Fujitsu has introduced its new Lifebook U937/P notebook that weighs under 800 grams (1.76 lbs), but offers a fully-fledged Intel Core i5 Kaby Lake-U processor as well as a 13.3” display with FHD resolution. The notebook is designed for business users and thus comes with features like a fingerprint reader.

Fujitsu did not announce many details about its Lifebook U937/P, but only said that the laptop is based on the 7th generation Intel Core processor (which, given the timing of the announcement, implies on the Kaby Lake-U), weighs less than 799 grams (1.76 lbs) in its default configuration, is 15.5 mm thick and comes in black or red. 

Despite the introduction, no real details other than those above were disclosed. Despite this, a lower weight notebook for the Japan market was also disclosed - the Lifebook UH75/B1. This is a lower-cost laptop, that is also 15.5 mm thick but weighs only 777 grams (1.71 lbs).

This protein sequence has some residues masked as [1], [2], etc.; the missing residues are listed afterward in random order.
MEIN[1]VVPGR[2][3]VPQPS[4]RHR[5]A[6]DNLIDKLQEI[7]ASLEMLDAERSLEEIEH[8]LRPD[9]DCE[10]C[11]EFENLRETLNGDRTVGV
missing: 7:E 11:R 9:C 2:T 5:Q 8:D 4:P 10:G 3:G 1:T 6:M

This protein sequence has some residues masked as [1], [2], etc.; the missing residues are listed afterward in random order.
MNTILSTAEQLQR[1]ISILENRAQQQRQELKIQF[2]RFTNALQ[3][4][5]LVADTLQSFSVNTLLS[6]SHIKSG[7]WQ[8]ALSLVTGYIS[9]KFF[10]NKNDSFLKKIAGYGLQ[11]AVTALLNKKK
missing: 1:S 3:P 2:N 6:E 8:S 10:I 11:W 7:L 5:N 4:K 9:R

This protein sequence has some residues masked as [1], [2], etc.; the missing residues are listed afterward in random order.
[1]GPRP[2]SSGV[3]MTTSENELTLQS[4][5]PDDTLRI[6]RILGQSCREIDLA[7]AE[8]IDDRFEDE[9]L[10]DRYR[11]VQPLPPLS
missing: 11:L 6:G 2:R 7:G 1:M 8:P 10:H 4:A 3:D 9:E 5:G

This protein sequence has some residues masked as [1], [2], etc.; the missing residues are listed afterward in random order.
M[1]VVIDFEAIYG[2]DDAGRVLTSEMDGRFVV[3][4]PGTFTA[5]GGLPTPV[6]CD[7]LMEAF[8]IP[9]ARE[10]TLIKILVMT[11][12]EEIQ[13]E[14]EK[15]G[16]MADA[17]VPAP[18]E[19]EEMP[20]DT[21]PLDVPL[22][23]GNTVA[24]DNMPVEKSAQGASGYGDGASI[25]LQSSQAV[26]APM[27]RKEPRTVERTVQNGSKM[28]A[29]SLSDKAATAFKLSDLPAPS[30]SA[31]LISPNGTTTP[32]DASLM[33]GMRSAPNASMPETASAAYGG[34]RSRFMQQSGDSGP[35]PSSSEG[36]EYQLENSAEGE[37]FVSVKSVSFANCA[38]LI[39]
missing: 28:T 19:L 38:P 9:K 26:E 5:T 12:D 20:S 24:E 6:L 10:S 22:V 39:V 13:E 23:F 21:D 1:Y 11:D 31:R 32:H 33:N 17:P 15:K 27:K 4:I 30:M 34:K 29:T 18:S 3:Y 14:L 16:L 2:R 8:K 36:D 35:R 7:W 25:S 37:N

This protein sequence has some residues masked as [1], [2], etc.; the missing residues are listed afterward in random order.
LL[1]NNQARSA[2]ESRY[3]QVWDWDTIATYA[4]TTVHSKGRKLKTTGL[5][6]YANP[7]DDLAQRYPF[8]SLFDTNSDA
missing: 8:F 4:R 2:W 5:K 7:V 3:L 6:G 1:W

Specifications of the Fujitsu Lifebook UH75/B1 will hardly exactly match specs of the Lifebook U937/P since the systems are priced differently, but they give an idea what to expect. The UH71/B1 notebook is based on the Intel Core i5-7200U (2C/4T, 2.5 GHz, HD Graphics 620) SoC and is equipped with 4 GB of DDR4-2133 memory (Ian: is that single channel?) as well as a 128 GB SSD. When it comes to input/output capabilities, the Lifebook UH75/B1 offers a 802.11ac Wi-Fi + BT 4.1 wireless module, three USB 3.0 ports (two Type-A, one Type-C), an SD card reader, an HDMI output, a TRRS audio connector, a webcam and a fingerprint reader. As for the battery, the notebook comes with a 25 Wh accumulator that can power it for eight hours.

Fujitsu Lifebook UH General Specifications
  UH75/B1
(Japan Only)
U937/P
(Regions unconfirmed)
Display 13.3" non-glossy panel with 1920×1080 resolution
SoC Intel Core i5-7200U
2C/4T,
2.5-3.1 GHz,
15W,
Intel HD 620
Kaby Lake-U
RAM 4 GB DDR4-2133 Probably 8GB+?
Storage 128 GB SSD Probably 256GB+ ?
Camera 720p webcam Maybe FHD?